DALLAS (Ivanhoe Newswire/WTVM) -- The number of men and women entering medical school these days is about evenly split. However, women make up less than 20 percent of the surgeons in this country. Smart women like Tiffany Anthony, MD, Liver, Kidney and Pancreas Transplant Surgeon at Baylor Scott and White Hospital in Dallas, are changing that.
Dr. Anthony is one busy surgeon. She's one of only about 50 female transplant surgeons in the world; she only gets four days off a month and she's on call most of the time.
"Medicine was a man's world for a long time and surgery was the last holdout," Dr. Anthony says. "There are quite a few women surgeons coming up in training now, but traditionally it was sort of the last thing probably because it was a lifestyle thing."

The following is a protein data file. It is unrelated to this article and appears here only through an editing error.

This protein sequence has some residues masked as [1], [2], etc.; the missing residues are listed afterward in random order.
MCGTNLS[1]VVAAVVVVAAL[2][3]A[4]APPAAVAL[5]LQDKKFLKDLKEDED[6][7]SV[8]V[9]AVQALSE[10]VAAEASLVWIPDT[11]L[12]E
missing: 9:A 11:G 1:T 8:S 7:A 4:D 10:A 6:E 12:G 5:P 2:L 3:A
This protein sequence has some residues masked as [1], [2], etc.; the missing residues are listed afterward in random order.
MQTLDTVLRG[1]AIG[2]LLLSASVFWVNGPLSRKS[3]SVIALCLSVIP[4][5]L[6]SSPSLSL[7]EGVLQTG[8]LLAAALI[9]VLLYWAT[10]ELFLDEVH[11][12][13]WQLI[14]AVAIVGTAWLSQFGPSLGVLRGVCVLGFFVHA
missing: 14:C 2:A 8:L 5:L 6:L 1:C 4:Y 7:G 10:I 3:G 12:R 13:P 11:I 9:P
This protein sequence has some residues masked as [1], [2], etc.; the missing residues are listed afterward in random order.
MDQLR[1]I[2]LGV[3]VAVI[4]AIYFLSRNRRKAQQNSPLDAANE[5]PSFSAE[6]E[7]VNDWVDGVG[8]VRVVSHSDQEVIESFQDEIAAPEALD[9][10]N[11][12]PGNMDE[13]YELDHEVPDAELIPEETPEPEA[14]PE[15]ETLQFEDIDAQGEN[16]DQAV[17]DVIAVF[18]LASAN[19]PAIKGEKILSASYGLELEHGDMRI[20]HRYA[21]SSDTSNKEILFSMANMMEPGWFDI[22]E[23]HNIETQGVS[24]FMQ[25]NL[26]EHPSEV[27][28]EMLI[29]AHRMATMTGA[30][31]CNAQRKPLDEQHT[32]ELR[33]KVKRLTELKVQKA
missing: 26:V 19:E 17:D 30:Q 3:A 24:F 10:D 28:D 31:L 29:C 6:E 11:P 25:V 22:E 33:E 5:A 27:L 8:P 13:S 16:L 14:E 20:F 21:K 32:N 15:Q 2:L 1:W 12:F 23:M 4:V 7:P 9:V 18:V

Dr. Anthony specializes in transplants, working with donors and recipients.
Becoming a transplant surgeon demands lifestyle choices, including 12 years of medical school and surgical training, large student debt and for women, often times sacrificing prime child-bearing years.
"You're a nice lady and surgery will change your personality," Dr. Anthony explains. "I made a promise to myself that if I went through surgical training, I wouldn't allow it to change who I am, and I hope that I haven't."
But don't call her soft.
"Nobody would ever label me that," Dr. Anthony says.
According to the Association of American Medical Colleges, the total number of applicants to medical school is up at a time when the nation faces a shortage of more than 90,000 doctors by the end of the decade.